Some of the best experiences you can have with Pokemon can only be found in the spin off titles.
There’s a reason people count games like Pokémon Snap, the Ranger games, and especially Pokémon Go as the most fun they’ve had with the franchise. The mainline Pokemon games have been safe and stagnant for decades (yes, plural), and the only place you’ll find Nintendo’s famous experimentation and innovation are off the beaten path.
It’s these other games that exemplify the adventure and world building people want in Pokémon games, as opposed to what we’ve been getting. In that same vein, the upcoming Pokemon Unite represents some of the most Pokémon excitement you’re going to find.
I have a rule about new Pokemon games that’s worked well for me. If people are lambasting it when it comes out, it’s one you really want to watch. It’s difficult to remember now, but Pokémon Go was laughed out of the room when it was announced. No battles? No story? What is this! Oh, you know, only the biggest mobile gaming and social phenomenon in recent history. This derision happens with all of the spin off games at first, and may even be the reason the main series stays so safe.
In other words, if you listen to what the internet has been saying about Pokemon Unite, you might come away with the wrong impression. That would be a real shame. This game is GREAT.
So, with this pre-release review I want to present for you what this game actually is – namely, how this game will be remembered after all the dust has settled – and not what this game isn’t.
Pokémon Unite is a MOBA, and for many fans of the franchise this will be their first experience with the genre. Multiplayer Online Battle Arena (MOBA) games, like League of Legends or DOTA, are team vs team battles where the goal is to destroy the enemy’s McGuffin – usually a giant crystal or whatever. That’s the only real rule for winning. Everything else is secondary, including the battle for territory and the player skirmishes themselves.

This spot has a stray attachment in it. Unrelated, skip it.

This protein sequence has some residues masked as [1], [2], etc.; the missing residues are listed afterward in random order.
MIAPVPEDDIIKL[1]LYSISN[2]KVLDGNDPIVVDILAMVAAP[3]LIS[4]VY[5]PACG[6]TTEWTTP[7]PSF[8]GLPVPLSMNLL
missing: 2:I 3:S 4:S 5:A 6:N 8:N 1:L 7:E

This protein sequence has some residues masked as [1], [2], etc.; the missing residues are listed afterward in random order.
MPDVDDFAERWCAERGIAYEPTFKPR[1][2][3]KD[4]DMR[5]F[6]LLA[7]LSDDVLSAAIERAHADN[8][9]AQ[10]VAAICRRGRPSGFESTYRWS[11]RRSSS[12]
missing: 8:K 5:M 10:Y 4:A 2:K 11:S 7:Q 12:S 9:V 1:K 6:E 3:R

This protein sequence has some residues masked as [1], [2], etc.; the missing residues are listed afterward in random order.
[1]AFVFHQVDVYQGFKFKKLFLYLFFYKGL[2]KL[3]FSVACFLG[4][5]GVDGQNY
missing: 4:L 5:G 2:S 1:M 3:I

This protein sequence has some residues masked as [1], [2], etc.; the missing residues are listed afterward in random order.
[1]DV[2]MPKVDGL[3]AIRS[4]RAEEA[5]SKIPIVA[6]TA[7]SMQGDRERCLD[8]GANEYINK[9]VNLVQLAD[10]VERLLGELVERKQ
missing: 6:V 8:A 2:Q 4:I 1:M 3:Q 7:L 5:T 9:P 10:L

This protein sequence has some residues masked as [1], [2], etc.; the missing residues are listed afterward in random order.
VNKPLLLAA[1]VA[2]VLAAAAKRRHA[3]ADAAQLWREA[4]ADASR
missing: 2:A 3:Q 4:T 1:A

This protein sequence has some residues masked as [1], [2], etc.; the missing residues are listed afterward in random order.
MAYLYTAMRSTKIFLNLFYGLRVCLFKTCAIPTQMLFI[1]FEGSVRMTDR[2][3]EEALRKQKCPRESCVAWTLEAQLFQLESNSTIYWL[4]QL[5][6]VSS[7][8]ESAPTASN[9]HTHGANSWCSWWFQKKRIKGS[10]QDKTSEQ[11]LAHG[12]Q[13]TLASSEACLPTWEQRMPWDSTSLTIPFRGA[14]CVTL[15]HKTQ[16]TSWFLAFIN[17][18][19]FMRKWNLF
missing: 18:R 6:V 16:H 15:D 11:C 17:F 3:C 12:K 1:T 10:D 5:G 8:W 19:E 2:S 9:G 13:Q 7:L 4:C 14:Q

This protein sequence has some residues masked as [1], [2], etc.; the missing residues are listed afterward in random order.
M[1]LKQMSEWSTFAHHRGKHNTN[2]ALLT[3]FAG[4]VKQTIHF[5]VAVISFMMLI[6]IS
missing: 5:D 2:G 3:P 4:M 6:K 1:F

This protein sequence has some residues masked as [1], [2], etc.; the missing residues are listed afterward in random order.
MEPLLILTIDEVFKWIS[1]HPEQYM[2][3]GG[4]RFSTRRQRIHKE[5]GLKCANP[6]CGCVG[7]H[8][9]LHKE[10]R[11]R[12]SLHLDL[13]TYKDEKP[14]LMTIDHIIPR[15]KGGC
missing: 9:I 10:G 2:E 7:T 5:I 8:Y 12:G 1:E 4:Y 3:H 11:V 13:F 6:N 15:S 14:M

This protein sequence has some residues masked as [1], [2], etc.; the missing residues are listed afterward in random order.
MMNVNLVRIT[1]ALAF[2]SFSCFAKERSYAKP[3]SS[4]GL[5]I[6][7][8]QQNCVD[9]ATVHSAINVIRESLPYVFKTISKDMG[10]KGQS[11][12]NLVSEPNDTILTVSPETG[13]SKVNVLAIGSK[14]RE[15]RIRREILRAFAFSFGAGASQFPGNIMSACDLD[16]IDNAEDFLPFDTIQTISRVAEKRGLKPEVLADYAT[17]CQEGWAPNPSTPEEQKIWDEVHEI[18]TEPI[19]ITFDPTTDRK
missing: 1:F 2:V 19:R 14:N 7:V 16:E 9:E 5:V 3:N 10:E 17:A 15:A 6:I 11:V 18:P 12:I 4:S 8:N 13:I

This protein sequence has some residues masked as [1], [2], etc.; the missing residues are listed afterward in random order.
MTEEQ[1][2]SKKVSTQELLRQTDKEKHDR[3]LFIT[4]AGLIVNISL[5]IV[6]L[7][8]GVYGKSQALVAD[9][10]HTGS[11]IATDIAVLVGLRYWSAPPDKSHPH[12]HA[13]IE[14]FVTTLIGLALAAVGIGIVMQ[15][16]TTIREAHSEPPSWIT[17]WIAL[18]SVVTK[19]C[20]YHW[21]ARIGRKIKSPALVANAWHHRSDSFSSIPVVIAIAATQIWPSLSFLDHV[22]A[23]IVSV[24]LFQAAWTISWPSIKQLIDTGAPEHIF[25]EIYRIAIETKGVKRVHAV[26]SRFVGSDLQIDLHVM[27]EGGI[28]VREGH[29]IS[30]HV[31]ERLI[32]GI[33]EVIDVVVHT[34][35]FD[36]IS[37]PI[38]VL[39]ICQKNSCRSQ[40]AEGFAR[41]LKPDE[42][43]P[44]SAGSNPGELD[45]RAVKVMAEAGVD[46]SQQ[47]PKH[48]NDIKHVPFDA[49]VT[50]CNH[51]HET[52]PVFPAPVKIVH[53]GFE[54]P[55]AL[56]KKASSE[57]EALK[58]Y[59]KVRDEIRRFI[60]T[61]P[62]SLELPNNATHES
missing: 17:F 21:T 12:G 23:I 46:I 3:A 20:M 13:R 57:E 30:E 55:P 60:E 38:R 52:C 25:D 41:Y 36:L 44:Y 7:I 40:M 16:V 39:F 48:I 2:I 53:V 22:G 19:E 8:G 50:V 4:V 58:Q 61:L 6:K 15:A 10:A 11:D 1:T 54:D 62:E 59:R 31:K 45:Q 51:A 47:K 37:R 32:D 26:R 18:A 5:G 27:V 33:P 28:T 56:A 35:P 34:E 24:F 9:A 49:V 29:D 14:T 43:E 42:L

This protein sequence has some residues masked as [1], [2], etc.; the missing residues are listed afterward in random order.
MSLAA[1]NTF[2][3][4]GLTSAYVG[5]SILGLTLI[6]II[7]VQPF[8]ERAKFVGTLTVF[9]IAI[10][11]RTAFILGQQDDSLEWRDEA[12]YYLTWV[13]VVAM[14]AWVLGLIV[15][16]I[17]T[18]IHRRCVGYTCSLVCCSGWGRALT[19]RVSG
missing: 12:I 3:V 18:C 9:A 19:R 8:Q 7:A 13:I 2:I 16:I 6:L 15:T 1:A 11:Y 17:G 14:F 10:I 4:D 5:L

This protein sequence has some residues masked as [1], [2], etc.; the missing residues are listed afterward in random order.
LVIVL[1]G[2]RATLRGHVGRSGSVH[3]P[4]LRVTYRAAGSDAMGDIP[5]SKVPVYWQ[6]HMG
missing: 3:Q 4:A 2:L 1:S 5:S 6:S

Pokemon Unite keeps all of the usual MOBA gameplay but replaces the win condition. Here, you have to score more points than the other team within ten minutes and you win. This makes Pokemon Unite faster and more dynamic, removing all of the boring downtime often associated with traditional MOBAs.
Imagine it’s basketball, but everyone can carry as many balls as they can hold and you have to beat up the opposing team so they don’t dunk in your hoop. That’s Pokémon Unite.
In many ways this is a natural evolution of the genre, and it successfully condenses the complex keyboard and mouse setup of the PC-centric genre to something that works extremely well on controller and touch screen. There are no hour-long matches here. There are no hundreds of items you have to memorize to counter your opponents. It’s the best parts of a MOBA with none of the time-consuming fluff.
All this, while being very playable on mobile. I’m most looking forward to the upcoming Nintendo Switch beta, where I can try it with final gamepad controls, and I’d especially like to see it running on a larger iPad screen. At least with the Android preview copy, everything is comfortably and naturally laid out, and you can even customize the placements in case you have mondo gorilla hands like mine.
I admit this had me worried at first. I’ve been playing League of Legends for many years, and I greatly appreciate the thought and strategy required to be good at the game. To my surprise, developer TiMi hasn’t gotten rid of the mental aspect of the game – they’ve merely streamlined it. They’ve done it so well that even going back to ARAM (the shorter, crazier game mode in League) just feels wrong. I had never realized how much League was wasting my time, or how inconsequential the early minutes of play has become in recent years.